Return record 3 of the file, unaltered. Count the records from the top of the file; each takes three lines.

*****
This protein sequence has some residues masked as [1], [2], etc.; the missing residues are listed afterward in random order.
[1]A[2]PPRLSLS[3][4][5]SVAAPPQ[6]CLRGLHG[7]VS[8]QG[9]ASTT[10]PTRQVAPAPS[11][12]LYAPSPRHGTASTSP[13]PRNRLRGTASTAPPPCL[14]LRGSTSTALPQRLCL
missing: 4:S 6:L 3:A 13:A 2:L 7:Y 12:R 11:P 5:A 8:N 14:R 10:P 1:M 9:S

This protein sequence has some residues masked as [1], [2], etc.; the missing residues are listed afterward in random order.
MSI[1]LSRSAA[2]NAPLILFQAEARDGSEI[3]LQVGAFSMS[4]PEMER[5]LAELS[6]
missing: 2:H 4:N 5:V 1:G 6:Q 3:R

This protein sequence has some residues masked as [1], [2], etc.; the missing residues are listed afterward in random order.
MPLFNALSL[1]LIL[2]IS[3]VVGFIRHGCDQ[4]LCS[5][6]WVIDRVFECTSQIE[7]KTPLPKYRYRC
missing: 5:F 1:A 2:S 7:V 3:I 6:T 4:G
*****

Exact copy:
This protein sequence has some residues masked as [1], [2], etc.; the missing residues are listed afterward in random order.
MPLFNALSL[1]LIL[2]IS[3]VVGFIRHGCDQ[4]LCS[5][6]WVIDRVFECTSQIE[7]KTPLPKYRYRC
missing: 5:F 1:A 2:S 7:V 3:I 6:T 4:G